21 Jul 2016

Father confessed during undercover operation

5:11 pm on 21 July 2016

An elaborate undercover operation was used by police to gain a confession in the case of a baby girl fatally shaken by her father.

Tawera Wichman was sentenced in the High Court in Wellington today and jailed for three years and 10 months for the manslaughter of baby Teegan in 2009.

Tawera Wichman

Tawera Wichman was sentenced to three years and 10 months in jail. Photo: RNZ / Rebekah Parsons-King

Teegan was the younger of twins born to Wichman and his girlfriend when they were 17 and 16 respectively.

Justice France said Teegan was the more difficult baby; she didn't sleep well and cried a lot.

He said on 4 March 2009 Teegan's mother drove to her parents to seek help.

While she was away, Wichman tried to give Teegan a bottle to comfort her, but she continued to cry and he shook her.

The baby's head did not come into contact with anything but she lost consciousness and Wichman immediately called an ambulance.

Teegan was flown to Starship Hospital in Auckland for treatment and was released after two months, but she was readmitted to Hutt Hospital in May 2009 and remained there until her death.

She died in September 2009, a month short of her first birthday.

Initially Wichman denied responsibility for the child's injuries and the investigation stalled until a five-month operation began in 2012, in which he was initiated into what he thought was an organised criminal group.

The group were in fact all undercover police officers.

Over 21 scenarios played out, including Wichman's involvement in car repossession operations and delivering drugs.

He was paid up to $300 a job and travelled around the country to work for the group.

Wichman was told the group was like a family, founded on trust, loyalty and honesty, and its boss could fix members' problems with police.

Eventually he was introduced to the 'boss', who told him he had to be sure Wichman would never lie to him or deceive him.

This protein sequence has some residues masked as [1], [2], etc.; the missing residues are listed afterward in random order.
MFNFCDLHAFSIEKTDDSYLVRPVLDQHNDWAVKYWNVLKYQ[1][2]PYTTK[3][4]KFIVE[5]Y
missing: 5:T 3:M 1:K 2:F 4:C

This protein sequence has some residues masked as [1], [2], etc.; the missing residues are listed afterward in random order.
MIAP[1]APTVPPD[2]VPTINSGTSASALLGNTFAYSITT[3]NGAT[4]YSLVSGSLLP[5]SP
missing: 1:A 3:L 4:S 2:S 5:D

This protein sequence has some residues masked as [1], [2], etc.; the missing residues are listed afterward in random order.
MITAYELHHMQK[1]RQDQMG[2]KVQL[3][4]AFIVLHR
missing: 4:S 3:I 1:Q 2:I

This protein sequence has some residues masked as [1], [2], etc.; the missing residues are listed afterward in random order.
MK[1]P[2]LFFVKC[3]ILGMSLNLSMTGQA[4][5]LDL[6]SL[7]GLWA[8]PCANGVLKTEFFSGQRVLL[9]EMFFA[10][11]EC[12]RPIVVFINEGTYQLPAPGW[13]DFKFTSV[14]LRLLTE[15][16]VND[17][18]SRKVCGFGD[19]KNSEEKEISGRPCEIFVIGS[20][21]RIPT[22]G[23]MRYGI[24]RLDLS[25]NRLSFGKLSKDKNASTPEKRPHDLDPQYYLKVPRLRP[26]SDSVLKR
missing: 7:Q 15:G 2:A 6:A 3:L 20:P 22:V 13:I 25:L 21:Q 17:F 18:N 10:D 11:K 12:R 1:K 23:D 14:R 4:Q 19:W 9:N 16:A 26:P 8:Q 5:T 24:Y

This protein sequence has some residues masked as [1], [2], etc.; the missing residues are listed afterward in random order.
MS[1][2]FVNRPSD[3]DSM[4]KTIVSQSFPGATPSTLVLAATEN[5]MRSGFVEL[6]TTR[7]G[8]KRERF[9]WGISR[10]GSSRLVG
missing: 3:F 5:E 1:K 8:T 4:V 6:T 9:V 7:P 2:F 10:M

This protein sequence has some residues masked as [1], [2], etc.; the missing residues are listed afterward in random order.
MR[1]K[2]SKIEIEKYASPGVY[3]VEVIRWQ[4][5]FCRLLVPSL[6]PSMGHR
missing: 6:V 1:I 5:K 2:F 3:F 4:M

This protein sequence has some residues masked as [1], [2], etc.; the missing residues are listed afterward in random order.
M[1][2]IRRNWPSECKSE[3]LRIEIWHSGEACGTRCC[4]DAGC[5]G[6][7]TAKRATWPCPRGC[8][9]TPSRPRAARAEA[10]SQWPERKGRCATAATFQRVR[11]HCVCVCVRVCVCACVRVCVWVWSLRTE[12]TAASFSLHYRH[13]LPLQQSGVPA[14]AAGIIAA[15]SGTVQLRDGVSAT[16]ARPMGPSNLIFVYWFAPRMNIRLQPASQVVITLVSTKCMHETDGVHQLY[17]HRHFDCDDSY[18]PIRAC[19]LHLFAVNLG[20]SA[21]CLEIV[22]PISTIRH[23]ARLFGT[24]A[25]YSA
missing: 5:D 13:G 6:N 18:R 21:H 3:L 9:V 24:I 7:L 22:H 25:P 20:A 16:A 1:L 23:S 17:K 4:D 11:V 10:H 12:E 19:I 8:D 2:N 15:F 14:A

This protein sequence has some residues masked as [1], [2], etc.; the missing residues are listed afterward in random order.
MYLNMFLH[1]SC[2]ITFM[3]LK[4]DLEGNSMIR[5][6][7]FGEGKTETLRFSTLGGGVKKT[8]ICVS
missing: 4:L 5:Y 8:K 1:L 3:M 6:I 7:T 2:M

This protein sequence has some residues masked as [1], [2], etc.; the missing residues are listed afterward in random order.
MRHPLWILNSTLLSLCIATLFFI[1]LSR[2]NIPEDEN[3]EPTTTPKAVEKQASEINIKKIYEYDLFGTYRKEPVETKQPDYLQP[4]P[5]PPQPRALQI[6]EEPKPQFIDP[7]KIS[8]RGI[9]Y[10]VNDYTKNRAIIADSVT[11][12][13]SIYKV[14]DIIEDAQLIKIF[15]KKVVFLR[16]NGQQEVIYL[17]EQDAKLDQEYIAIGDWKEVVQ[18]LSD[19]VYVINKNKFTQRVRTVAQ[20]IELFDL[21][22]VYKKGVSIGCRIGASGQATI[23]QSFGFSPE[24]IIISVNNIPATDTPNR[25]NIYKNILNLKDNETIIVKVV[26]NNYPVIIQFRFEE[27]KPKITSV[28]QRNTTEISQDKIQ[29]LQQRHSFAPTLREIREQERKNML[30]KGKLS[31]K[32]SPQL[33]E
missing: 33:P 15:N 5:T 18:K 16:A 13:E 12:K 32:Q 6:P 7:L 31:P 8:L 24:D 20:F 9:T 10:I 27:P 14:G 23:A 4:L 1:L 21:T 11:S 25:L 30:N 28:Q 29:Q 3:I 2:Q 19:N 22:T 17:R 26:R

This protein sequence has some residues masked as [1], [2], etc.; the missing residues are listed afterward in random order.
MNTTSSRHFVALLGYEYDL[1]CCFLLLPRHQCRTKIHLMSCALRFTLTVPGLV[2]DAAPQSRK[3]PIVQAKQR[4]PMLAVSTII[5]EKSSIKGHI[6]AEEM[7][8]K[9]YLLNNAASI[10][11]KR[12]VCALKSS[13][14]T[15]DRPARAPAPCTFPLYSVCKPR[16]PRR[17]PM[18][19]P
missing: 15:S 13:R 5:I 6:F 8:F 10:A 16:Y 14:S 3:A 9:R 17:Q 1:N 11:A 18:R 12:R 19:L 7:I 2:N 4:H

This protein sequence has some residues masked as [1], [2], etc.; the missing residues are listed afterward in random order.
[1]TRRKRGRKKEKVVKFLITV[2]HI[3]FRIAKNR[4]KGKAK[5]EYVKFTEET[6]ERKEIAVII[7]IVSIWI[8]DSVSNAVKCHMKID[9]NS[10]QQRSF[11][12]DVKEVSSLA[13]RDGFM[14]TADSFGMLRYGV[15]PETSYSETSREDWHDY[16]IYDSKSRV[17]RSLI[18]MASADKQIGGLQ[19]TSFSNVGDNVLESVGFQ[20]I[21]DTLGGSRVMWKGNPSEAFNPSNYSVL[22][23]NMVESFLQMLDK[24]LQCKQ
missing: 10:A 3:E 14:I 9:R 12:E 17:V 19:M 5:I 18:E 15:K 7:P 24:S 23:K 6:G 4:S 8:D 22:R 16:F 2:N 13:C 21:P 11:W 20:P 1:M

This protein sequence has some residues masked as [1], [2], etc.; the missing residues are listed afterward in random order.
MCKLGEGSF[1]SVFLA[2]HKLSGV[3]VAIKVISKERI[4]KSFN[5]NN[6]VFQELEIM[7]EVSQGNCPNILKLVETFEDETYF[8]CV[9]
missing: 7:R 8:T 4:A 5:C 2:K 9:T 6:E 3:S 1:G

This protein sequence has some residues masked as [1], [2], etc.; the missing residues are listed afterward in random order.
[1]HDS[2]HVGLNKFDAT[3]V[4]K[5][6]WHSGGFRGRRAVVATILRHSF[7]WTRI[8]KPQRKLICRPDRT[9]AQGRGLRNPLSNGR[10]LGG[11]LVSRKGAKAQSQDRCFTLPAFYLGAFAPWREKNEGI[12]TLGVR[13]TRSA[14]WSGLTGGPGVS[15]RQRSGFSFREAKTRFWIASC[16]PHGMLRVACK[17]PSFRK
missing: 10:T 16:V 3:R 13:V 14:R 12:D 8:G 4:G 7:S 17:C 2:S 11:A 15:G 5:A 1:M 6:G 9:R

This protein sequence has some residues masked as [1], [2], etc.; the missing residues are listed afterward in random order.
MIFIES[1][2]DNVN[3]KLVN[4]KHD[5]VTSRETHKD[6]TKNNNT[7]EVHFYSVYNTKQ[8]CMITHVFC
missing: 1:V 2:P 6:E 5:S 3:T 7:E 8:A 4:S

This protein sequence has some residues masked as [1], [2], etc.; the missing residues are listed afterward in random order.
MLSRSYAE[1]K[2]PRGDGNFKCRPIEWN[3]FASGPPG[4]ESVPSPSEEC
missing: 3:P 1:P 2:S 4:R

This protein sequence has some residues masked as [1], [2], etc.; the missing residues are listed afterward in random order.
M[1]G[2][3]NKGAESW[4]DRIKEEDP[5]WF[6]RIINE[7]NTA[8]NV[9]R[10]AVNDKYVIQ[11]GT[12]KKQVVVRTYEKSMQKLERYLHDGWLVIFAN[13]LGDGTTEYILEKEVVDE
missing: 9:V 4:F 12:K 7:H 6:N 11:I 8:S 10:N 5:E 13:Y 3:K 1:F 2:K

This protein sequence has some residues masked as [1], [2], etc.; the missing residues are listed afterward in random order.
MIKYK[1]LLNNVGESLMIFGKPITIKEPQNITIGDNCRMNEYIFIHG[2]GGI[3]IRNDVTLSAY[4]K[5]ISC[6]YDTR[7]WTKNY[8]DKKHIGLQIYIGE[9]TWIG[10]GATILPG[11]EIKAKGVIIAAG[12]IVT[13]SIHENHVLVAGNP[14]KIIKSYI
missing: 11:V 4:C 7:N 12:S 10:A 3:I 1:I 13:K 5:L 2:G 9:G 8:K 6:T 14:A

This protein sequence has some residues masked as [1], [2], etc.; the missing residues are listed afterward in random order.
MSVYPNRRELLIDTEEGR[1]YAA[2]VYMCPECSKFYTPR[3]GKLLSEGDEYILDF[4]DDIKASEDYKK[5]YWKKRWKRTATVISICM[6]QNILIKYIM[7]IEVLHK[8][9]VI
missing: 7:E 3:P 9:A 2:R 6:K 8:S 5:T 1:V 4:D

It was at that meeting that Wichman confessed to shaking baby Teegan.

18072016 Photo: Rebekah Parsons-King. Wellington High Court.

The High Court in Wellington (file) Photo: RNZ / Rebekah Parsons-King

The operation was the subject of three court hearings.

The High Court ruled information gathered from it could be used if the case went to trial, but that decision was overturned by the Court of Appeal.

The Crown then took the case to the Supreme Court, which upheld the earlier High Court decision.

Detective Inspector Scott Miller, who led the investigation, said outside court today the undercover programme was a very valuable tool in the fight against child abuse, regardless of how much it cost.

Wichman had 'genuine remorse'

Justice France said Wichman had suffered serious consequences.

He said the other twin had been removed from the parents' care, and Wichman's pending jail sentence had caused the loss of a business he took over from his father.

Justice France said it was not one of the worst cases of child abuse and it would be wrong not to recognise the difficult situation the young couple were in.

It was a case of loving parents, probably out of their depth, making a mistake not from anger but from frustration.

Reducing the sentence to recognise that did not condone what happened, but reflected that an offender's blameworthiness could vary, Justice France said.

It took Wichman seven years to acknowledge he was the cause of the brain injury.

"While that does him no credit at all, he does today acknowledge responsibility and has genuine remorse, not just for what happened, but the wider consequences."

Wichman's lawyer, Paul Paino, told the court his client was ill-equipped to carry out the parenting duties required for twins released from hospital after being born 15 weeks prematurely, but a probation officer assessed Wichman as being at a low risk of reoffending.

As Wichman left the dock several of his supporters in the gallery called out "love you".

Teegan's short life

The babies spent three months in the neo-natal unit at Wellington Hospital under specialist care after they were born, partly because of their frailty but also because of concerns about their parents' ability to cope.

Initially they had some Child Youth and Family assistance and help from a roster of family supporters who helped care for the twins and did household chores, but, by the time Teegan was injured, Wichman and his girlfriend were mainly caring for the children by themselves.

Baby Teegan's maternal grandfather, Lance Tairoa, read a statement to the court in which he spoke of the shock he felt when told of her injuries.

He flew to Starship Hospital and was present when she woke from a coma.

"I said 'hello my angel, it's Granddad here'. She opened her eyes and the nurses gathered around her. [They] were praising her saying 'we now know what colour her eyes are. She is beautiful. She... knew your voice and came out of the coma because she knew her granddad'."

Detective Inspector Scott Miller urged members of the public to speak up if they suspected child abuse was occurring in their neighbourhood.

He said Teegan's twin brother and a younger sibling had been in the care of Child, Youth and Family since her death, and were living with a good family.